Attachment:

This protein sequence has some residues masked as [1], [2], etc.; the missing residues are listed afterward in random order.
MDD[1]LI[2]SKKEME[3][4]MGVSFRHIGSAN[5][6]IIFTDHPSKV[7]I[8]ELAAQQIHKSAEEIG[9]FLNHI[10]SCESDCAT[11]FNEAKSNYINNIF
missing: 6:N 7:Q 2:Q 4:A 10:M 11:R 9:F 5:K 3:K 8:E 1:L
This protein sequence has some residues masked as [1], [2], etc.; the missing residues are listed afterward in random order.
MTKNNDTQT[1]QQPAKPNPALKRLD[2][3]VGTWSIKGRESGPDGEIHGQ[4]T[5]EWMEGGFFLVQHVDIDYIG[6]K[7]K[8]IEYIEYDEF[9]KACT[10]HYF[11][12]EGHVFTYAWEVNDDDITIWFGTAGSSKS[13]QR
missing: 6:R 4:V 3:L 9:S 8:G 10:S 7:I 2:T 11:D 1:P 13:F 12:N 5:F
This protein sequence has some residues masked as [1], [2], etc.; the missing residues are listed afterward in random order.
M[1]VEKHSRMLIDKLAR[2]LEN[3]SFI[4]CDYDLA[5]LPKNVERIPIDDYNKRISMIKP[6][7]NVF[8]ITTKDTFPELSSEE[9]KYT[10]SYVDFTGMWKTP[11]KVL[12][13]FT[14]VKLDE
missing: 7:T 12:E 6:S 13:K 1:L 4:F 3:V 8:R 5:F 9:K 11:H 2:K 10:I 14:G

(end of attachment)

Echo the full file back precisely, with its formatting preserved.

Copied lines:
This protein sequence has some residues masked as [1], [2], etc.; the missing residues are listed afterward in random order.
MDD[1]LI[2]SKKEME[3][4]MGVSFRHIGSAN[5][6]IIFTDHPSKV[7]I[8]ELAAQQIHKSAEEIG[9]FLNHI[10]SCESDCAT[11]FNEAKSNYINNIF
missing: 6:N 7:Q 2:Q 4:A 10:M 11:R 9:F 5:K 3:K 8:E 1:L
This protein sequence has some residues masked as [1], [2], etc.; the missing residues are listed afterward in random order.
MTKNNDTQT[1]QQPAKPNPALKRLD[2][3]VGTWSIKGRESGPDGEIHGQ[4]T[5]EWMEGGFFLVQHVDIDYIG[6]K[7]K[8]IEYIEYDEF[9]KACT[10]HYF[11][12]EGHVFTYAWEVNDDDITIWFGTAGSSKS[13]QR
missing: 6:R 4:V 3:L 9:S 8:G 10:S 7:I 2:T 11:D 1:P 13:F 12:N 5:F
This protein sequence has some residues masked as [1], [2], etc.; the missing residues are listed afterward in random order.
M[1]VEKHSRMLIDKLAR[2]LEN[3]SFI[4]CDYDLA[5]LPKNVERIPIDDYNKRISMIKP[6][7]NVF[8]ITTKDTFPELSSEE[9]KYT[10]SYVDFTGMWKTP[11]KVL[12][13]FT[14]VKLDE
missing: 7:T 12:E 6:S 13:K 1:L 4:F 3:V 8:R 5:F 9:K 11:H 2:K 10:I 14:G